Efficient Automated Security Analysis of Complex Authorization Policies

Truong, Anh (2015) Efficient Automated Security Analysis of Complex Authorization Policies. PhD thesis, University of Trento, Fondazione Bruno Kessler.

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Access Control is becoming increasingly important for today's ubiquitous systems. Sophisticated security requirements need to be ensured by authorization policies for increasingly complex and large applications. As a consequence, designers need to understand such policies and ensure that they meet the desired security constraints while administrators must also maintain them so as to comply with the evolving needs of systems and applications. These tasks are greatly complicated by the expressiveness and the dimensions of the authorization policies. It is thus necessary to provide policy designers and administrators with automated analysis techniques that are capable to foresee if, and under what conditions, security properties may be violated. For example, some analysis techniques have already been proposed in the literature for Role-Based Access Control (RBAC) policies. RBAC is a security model for access control that has been widely adopted in real-world applications. Although RBAC simplifies the design and management of policies, modifications of RBAC policies in complex organizations are difficult and error prone activities due to the limited expressiveness of the basic RBAC model. For this reason, RBAC has been extended in several directions to accommodate various needs arising in the real world such as Administrative RBAC (ARBAC) and Temporal RBAC (TRBAC). This Dissertation presents our research efforts to find the best trade-off between scalability and expressiveness for the design and benchmarking of analysis techniques for authorization policies. We review the state-of-the-art of automated analysis for authorization policies, identify limitations of available techniques and then describe our approach that is based on recently developed symbolic model checking techniques based on Satisfiability Modulo Theories (SMT) solving (for expressiveness) and carefully tuned heuristics (for scalability). Particularly, we present the implementation of the techniques on the automated analysis of ARBAC and ATRBAC policies and discuss extensive experiments that show that the proposed approach is superior to other state-of-the-art analysis techniques. Finally, we discuss directions for extensions.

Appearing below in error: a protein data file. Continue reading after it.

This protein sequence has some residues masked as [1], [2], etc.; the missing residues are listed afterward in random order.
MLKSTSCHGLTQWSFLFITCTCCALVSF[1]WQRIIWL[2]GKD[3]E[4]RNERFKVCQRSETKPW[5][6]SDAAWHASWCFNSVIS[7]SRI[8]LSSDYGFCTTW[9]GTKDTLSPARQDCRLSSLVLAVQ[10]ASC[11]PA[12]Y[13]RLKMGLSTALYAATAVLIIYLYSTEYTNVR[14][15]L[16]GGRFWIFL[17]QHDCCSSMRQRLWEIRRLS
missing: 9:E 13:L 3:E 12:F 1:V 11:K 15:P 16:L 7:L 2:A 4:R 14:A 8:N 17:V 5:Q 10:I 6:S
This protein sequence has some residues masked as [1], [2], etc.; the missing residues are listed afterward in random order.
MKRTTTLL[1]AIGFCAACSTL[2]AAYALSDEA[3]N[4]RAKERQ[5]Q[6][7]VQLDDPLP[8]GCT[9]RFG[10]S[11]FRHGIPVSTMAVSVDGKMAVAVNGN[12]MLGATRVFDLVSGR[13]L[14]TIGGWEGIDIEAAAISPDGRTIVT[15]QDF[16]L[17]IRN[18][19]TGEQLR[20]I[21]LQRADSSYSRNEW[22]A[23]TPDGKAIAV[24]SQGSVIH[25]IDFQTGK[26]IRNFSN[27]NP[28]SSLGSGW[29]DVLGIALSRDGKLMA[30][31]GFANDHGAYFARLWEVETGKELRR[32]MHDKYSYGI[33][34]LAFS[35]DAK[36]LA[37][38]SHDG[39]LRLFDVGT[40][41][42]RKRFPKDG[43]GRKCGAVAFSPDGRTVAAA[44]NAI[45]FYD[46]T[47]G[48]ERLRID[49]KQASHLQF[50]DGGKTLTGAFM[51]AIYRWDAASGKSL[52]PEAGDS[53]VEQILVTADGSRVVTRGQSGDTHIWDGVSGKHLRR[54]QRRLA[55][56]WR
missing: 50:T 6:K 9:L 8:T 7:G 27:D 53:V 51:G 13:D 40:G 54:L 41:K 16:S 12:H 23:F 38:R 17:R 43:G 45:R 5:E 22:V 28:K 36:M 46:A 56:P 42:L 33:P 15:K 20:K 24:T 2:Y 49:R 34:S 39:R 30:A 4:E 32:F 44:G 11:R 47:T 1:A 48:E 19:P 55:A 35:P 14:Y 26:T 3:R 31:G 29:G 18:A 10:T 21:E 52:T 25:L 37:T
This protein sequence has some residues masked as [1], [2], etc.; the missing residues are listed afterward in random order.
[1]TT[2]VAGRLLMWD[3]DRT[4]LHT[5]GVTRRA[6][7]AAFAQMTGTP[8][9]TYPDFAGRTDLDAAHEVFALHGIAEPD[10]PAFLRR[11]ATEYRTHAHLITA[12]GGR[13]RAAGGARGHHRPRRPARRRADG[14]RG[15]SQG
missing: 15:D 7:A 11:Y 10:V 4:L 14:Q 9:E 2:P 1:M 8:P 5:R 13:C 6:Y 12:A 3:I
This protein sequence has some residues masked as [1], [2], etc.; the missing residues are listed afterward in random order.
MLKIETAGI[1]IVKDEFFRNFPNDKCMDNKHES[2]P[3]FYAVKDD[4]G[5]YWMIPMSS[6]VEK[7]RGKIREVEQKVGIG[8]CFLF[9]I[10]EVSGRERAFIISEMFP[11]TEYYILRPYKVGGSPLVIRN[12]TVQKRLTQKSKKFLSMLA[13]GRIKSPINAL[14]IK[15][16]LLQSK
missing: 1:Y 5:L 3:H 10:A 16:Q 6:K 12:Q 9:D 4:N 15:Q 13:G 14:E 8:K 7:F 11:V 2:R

Item Type:Doctoral Thesis (PhD)
Doctoral School:Information and Communication Technology
PhD Cycle:27
Subjects:Area 01 - Scienze matematiche e informatiche > INF/01 INFORMATICA
Repository Staff approval on:03 Apr 2015 10:16

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